The more I talk to other parents about this the more I realise that it is all just one big experiment.  None of us know what the frig we’re doing!  NO ONE EVER HAS!  Parental knowledge is a ruse, an illusion, a hoax!  Sure you can read a book, seek advice, but even the application of these to your own child, in your own setting is one massive experiment, and all too often a failed one.  That’s why there are so many books out there and so much unsolicited advice!

So here I am, still at the beginning of my parenting journey and the experiments have only just began.  I have decided to just embrace this venture, perhaps if I ever have another I will have some kind of clue what the hell is happening (unlikely).  I shall willingly accept that just giving something a go to ‘see what happens’ is OK, it’s more than OK, it’s what we’re all bloody doing anyway.

Is She Good? – Not a helpful question for a new parent

One of the most common questions I’ve been asked since having a baby is “is she good?”. I find this question both confusing and annoying, even though I know it’s rarely asked with any malice. This question was particularly difficult for me in the early months, and here’s why.

From the ages of about 2 weeks to 4.5 months my baby cried, a lot! At first it was due to wind/colic, but even when we got on top of that she continued to scream most of the time. She wouldn’t be comforted by feeding, she only ever breastfed for hunger (and still does) and if I dared offer her a feed when she wasn’t hungry she would scream as if I was trying to murder her. I was lucky that she napped in the day but she just would not sleep in the evenings, often not going to sleep until 2am or 3am. The only things that stopped her crying was The Ohio State Marching Band soundtrack and Lady Gaga (I will love Gaga forever for giving me a break from endless screaming). The music alone wasn’t quite enough though, oh no, if we wanted her to sleep we had to pace and dance around for a looooooong time. Great for initial post baby weight loss (cake counteracted this), but terrible for my mental state. My baby seemed to hate everything we did and everywhere we went, she hated the car and the car seat, her baby bouncer, the pram, the sling, being put down and being cuddled. It almost seemed that she hated life itself and that she hated me.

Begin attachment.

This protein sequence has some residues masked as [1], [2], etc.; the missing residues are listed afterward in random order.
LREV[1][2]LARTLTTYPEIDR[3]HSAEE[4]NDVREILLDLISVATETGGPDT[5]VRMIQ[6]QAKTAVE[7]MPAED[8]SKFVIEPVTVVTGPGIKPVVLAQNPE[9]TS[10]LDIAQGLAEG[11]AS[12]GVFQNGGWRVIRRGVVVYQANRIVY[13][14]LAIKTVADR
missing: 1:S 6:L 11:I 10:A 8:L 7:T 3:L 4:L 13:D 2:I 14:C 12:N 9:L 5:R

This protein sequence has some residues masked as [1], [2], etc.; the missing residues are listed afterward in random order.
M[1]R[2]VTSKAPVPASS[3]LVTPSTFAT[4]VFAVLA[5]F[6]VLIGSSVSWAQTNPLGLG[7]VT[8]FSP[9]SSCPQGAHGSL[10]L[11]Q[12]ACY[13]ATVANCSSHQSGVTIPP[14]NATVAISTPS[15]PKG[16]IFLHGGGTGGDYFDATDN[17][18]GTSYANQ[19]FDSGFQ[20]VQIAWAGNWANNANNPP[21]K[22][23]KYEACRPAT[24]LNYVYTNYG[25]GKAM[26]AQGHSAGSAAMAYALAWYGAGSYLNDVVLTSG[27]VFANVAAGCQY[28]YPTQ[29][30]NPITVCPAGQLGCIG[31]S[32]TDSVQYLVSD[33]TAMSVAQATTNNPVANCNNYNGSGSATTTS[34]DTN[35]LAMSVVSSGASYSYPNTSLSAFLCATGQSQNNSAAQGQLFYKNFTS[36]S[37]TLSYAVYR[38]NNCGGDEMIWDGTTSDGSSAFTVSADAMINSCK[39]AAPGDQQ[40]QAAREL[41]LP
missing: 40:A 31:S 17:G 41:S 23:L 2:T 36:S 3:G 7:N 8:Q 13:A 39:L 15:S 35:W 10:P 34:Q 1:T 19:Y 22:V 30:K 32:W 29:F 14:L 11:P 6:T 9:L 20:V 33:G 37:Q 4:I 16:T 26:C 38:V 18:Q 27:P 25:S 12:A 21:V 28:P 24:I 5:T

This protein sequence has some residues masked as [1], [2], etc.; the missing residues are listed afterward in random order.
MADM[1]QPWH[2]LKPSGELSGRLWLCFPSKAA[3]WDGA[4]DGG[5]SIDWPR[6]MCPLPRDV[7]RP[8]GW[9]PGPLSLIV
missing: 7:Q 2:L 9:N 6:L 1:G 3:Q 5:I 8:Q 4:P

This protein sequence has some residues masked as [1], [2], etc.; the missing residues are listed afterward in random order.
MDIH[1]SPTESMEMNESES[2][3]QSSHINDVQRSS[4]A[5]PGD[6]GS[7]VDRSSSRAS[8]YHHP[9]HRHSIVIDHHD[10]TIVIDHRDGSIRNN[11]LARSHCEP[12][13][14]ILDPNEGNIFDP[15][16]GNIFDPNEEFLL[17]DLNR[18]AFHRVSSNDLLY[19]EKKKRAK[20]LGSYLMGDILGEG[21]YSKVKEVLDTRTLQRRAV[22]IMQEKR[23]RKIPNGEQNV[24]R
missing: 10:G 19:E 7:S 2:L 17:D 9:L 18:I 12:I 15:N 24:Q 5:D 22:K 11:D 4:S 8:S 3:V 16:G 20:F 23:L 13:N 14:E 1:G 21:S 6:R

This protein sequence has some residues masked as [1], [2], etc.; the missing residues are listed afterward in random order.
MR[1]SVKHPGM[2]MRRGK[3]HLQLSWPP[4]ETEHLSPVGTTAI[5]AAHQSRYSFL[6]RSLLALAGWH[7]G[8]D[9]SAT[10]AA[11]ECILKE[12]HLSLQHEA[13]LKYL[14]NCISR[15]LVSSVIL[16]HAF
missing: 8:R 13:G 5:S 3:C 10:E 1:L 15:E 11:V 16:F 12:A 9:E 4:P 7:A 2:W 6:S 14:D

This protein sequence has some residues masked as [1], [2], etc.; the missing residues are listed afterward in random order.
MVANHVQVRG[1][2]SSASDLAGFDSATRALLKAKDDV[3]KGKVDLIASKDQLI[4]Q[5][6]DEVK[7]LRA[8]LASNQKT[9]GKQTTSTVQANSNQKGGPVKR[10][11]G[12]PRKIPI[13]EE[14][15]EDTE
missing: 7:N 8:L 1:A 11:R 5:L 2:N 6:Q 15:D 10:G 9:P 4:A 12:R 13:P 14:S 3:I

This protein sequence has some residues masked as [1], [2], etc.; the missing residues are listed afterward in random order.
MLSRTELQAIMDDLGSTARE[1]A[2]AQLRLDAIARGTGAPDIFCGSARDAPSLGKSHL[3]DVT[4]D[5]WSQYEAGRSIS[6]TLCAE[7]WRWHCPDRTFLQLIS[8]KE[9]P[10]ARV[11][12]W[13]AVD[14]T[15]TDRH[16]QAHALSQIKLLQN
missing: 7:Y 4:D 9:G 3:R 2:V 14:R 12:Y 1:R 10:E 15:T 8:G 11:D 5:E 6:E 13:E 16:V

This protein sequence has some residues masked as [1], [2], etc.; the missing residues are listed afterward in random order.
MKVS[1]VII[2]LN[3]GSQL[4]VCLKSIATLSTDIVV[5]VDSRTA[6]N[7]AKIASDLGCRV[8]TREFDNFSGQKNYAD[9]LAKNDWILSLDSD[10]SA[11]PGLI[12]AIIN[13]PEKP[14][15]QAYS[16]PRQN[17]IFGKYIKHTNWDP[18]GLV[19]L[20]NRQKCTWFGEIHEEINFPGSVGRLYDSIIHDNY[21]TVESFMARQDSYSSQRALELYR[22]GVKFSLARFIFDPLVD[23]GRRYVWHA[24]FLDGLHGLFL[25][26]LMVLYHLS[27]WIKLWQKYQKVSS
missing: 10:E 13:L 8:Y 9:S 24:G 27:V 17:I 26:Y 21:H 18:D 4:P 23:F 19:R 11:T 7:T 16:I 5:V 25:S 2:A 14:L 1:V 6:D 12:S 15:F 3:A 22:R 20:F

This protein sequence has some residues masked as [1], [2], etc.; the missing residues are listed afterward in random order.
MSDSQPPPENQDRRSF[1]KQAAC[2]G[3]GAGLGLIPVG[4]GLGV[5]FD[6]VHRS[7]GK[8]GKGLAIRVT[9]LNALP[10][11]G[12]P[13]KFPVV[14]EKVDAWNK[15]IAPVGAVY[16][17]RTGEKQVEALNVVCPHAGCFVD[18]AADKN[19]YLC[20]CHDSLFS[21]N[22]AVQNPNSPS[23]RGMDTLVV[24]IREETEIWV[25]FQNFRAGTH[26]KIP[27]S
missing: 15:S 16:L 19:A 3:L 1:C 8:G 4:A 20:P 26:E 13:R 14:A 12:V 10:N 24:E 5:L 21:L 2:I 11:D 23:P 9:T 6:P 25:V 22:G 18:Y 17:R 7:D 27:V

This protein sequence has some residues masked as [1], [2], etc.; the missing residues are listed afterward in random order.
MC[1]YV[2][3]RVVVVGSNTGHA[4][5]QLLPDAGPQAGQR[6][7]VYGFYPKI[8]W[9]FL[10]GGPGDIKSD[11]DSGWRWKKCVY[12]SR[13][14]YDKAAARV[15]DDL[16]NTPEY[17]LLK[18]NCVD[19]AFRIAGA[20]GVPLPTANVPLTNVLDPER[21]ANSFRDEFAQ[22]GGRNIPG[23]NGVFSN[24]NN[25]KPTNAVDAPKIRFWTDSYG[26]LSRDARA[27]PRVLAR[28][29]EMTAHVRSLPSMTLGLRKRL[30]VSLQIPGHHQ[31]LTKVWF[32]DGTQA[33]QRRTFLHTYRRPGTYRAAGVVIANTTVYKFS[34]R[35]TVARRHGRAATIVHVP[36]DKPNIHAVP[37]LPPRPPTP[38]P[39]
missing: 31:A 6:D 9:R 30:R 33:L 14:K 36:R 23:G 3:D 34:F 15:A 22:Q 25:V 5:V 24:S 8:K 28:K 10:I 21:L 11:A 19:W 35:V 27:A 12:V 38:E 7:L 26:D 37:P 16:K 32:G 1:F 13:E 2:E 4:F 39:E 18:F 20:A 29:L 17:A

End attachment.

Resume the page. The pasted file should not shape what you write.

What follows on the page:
I experienced some dark times in those early months. I found the hardest time of day was gone midnight when my husband had gone to bed, in those hours I felt so alone and helpless. I didn’t like my baby much at times, in fact, sometimes I hated her. Then I hated myself for feeling that way toward my baby. I can now understand how people come to shake their baby, something before having one I just couldn’t fathom. Sometimes I just had to put her down and walk away for both of us to calm down. I would have a cold glass of water, take some deep breaths, count slowly to 10, prep myself and get back to it, trying to remain as calm and soothing as I could muster. I wondered at times if I had Post Natal Depression, but really I think the way I felt was a normal response to sleep deprivation, having to deal with a screaming baby and having no idea what the hell I was doing.

I remember one horrible day when I was determined to get to my baby yoga class, just so I could spend time with other adults, that my baby screamed at the top of her lungs the whole morning and the whole journey over. As I parked up and went to pick her out from the car she was still screaming screaming screaming, so I snapped and I shouted at her “WHY WON’T YOU JUST SHUT UP!!!”. There was a very brief pause before she began to cry again, this time a traumatised, distressed cry, obviously terrified that her normally warm and calm Mummy had turned into a shouty monster. The shame washed over me and all I could do was cry. My yoga teacher and the other Mums in the group that day were amazingly supportive, and helped to build me up a little. My Mum and my Husband were also wonderfully reassuring around this time, I’m not sure without my family and friends if I would have coped at all. I have certainly learnt that a decent support network is key to surviving when you have a new baby.